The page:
February 24, 2018

The Advocate's Toolbox

Librarians Love to Share Award Winners with Kids

For many librarians, the Youth Media Awards are more than months of Caldecott and Newbery predictions with colleagues followed by endless debate over the choice of winners. There are posters, displays, PowerPoint presentations, lesson plans, exclusive sections in the library and, sometimes, a permanent place on the shelves.

Lemons Mill Elementary (Gerogetown,KY) library.

“I don’t weed Newbery and Caldecott winners,” says Kate Nafz, Fair Lawn (NJ) Public Library’s head of children’s services. “I feel like if you win the Newbery or Caldecott, you kind of have immortality as a book. I just won’t do it. We have some books on our shelf that are so old looking and some are no longer in print, but I keep them here, because I think they’re part of the canon.”

The Youth Media Awards, sponsored by the American Library Association (ALA), recognize outstanding work for children and teens. Of the more than a dozen awards, those administered by the Association for Library Service to Children (ALSC), including the Caldecott and Newbery, are the most established and have the most clout. The Caldecott Medal, awarded to “to the artist of the most distinguished American picture book for children,” and the Newbery Medal, given to “the author of the most distinguished contribution to American literature for children” are arguably the biggest honors at the annual ALA event.

When the winners are announced on Monday February 12, Nafz will immediately put up a sign of congratulations and put the books on display—or order them if she doesn’t have them already. Not only will the parents in the area want to know the winning titles, she says, as the children’s librarian in a district with no elementary school librarians, she provides teachers with the books, as well.

At St. Joseph County Public Library (South Bend, IN), an immediate book order is placed and stickers are put on the copies they have already in circulation. There is also a winners display, but it doesn’t stay up long, because the books are typically checked out so quickly, according to youth services department manager Theresa Horn. The staff will also update the winners list on the online catalog so patrons can find and reserve them quickly, she says.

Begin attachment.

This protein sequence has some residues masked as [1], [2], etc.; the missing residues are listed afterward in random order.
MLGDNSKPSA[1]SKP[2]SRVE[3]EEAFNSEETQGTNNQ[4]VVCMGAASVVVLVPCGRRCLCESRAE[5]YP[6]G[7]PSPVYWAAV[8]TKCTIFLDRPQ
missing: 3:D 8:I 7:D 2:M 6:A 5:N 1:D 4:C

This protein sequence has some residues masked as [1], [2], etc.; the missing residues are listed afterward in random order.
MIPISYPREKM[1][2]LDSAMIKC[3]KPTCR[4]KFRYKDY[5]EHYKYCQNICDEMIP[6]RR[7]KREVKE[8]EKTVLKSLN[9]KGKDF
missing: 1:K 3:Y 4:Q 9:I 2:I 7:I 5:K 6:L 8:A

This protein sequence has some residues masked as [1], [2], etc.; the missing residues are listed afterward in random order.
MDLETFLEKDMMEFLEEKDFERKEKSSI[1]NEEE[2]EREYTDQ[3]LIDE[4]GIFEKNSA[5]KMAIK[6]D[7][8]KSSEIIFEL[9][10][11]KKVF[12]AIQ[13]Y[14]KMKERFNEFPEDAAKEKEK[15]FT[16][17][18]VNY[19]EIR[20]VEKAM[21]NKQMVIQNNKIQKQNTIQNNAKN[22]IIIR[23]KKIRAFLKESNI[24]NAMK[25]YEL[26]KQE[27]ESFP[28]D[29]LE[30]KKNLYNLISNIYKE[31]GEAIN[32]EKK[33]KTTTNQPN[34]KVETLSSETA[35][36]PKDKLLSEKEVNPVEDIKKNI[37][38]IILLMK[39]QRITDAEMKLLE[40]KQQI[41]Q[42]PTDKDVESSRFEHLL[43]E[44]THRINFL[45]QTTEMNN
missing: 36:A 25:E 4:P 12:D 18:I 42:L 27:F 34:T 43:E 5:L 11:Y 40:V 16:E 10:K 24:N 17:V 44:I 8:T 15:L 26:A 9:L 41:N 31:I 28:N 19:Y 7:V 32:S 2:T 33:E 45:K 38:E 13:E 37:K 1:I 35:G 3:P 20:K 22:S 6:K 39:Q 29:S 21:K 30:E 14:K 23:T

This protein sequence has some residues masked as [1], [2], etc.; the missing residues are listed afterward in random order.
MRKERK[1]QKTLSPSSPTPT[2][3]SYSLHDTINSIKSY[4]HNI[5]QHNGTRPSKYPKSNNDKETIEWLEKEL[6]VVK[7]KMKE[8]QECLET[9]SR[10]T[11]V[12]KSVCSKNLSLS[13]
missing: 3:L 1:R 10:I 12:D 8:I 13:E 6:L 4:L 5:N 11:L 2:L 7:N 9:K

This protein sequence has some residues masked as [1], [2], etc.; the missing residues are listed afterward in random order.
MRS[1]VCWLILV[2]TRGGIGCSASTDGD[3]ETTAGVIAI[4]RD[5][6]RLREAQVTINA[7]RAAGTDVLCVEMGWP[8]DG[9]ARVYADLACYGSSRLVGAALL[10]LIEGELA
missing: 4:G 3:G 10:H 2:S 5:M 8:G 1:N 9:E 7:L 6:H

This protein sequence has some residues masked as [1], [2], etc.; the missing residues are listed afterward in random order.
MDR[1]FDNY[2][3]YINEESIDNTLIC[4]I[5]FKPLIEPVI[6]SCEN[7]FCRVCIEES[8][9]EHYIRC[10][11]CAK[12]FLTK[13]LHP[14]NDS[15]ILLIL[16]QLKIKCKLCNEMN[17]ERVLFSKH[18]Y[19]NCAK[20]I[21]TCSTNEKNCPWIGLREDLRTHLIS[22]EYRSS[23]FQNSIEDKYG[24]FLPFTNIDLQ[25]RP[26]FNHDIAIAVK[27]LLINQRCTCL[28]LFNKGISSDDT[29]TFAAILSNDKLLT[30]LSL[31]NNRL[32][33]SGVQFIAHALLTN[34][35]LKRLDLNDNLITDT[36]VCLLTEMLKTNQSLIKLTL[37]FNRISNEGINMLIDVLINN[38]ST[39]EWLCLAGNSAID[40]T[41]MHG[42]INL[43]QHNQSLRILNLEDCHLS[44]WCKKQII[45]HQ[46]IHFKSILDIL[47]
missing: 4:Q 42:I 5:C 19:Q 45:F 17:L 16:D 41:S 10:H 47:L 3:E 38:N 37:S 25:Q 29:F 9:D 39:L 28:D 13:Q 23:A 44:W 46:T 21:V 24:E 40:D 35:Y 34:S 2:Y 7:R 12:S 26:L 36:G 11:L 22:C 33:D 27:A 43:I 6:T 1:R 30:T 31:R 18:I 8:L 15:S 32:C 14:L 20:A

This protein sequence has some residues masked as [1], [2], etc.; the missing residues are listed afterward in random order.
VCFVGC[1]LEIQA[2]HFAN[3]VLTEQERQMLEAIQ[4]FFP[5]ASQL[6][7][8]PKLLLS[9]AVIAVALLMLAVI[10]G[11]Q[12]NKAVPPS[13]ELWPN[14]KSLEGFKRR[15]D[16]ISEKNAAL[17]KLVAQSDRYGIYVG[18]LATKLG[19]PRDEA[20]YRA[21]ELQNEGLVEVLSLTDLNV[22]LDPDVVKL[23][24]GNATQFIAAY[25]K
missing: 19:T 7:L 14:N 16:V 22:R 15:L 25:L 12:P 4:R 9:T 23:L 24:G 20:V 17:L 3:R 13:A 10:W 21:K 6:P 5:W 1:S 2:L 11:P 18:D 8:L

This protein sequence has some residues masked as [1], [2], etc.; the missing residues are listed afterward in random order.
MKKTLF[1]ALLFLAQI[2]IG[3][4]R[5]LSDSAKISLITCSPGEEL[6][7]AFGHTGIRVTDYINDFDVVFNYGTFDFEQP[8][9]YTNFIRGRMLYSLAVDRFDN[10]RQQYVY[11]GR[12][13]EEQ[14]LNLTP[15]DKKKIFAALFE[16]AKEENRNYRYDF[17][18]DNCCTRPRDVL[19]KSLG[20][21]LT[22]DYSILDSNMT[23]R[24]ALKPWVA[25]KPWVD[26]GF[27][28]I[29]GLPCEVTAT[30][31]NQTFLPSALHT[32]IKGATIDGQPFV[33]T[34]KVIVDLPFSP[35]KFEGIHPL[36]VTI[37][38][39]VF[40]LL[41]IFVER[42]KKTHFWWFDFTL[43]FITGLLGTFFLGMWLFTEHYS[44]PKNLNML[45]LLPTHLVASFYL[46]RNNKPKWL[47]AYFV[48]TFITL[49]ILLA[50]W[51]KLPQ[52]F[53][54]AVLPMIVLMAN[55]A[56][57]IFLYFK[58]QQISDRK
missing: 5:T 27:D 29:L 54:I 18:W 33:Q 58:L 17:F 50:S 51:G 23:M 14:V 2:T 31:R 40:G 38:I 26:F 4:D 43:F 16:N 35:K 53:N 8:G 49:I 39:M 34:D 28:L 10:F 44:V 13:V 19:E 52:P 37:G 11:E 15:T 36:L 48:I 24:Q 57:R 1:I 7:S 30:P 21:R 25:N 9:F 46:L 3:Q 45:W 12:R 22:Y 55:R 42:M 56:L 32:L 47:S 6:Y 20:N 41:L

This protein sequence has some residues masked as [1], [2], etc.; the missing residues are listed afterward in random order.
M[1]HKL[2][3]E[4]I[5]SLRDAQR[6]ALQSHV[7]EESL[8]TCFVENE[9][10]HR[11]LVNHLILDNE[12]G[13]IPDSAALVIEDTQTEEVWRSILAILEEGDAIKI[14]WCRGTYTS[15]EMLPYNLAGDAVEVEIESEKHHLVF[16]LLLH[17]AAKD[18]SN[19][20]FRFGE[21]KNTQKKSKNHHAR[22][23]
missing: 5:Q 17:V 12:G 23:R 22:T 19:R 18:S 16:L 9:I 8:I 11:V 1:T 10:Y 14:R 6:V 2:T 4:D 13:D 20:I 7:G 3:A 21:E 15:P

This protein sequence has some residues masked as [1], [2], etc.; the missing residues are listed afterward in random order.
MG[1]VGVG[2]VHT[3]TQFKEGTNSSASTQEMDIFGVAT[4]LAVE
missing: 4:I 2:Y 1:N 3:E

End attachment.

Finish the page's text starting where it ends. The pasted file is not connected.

Many school librarians across the country create lesson plans center around the awards and honored books. Library media specialist Melanie Bishop calls her Caldecott lessons “a huge part of our library curriculum” at Lemons Mill Elementary in Georgetown, KY. Her students study the medal’s significance in children’s literature, learn about illustration techniques, and discuss notable or interesting choices and compare past winners. After the announcement of the 2018 winner, Bishop will revisit the topic.

“The students gain so much knowledge during this unit. They love spotting winners throughout the year and for years after!” Bishop wrote in an email.

Mollissa LeMay, literature  and technology teacher at Hilltop Elementary School in Mendham, NJ, goes beyond the Caldecott and Newbery. LeMay introduces her second through fourth graders to the winners of the Coretta Scott King, Pura Belpré, Schneider Family and Robert F. Sibert awards. For her kindergarten and first grade students, she focuses on the Caldecott Medal and Theodor Seuss Geisel Award. This year, she has introduced mini-collections of books called BookBundles and students-curated bundles of award winners. The BookBundles contain some of their favorites, but the kids don’t always like the honored titles as much as the selection committee.

Award winner book bundles at Hilltop Elementary in Mendham, NJ.

“Plenty of times I buy these books and they sit,” Nafz says. “But I feel like we should not just have what’s popular but also what is considered quality, and I have to trust the committee to determine what is quality.”

Sherry Durham, library and media specialist at Owensboro Catholic K-3 School in Owensboro, KY, says  2016 Caldecott winner Finding Winnie by Lindsay Mattick is a favorite of her students. Nafz points to Newbery winners The Giver (1994) by Lois Lowry, Holes (1999) by Louis Sachar, The Tale of Despereaux (2004) and Flora and Ulysses (2014) by Kate DiCamillo, and One and Only Ivan by Katherine Applegate (2013) as some of the honored books that are also loved by her readers.

No matter what books win, it’s an exciting time for children’s librarians, authors, illustrators, publishers and, they all hope, children, too.

“This is one of my favorite weeks of the year,” says Durham.

What will you be doing with your students and library patrons after the awards are announced? Which winners have been their favorites over the years? Let us know in the comments below.

As the excitement builds to the 2018 Youth Media Awards announcements on February 12, slj.com takes a look at the Caldecott and Newbery Medal books’ impact on librarians, the winning authors and the children’s publishing industry.

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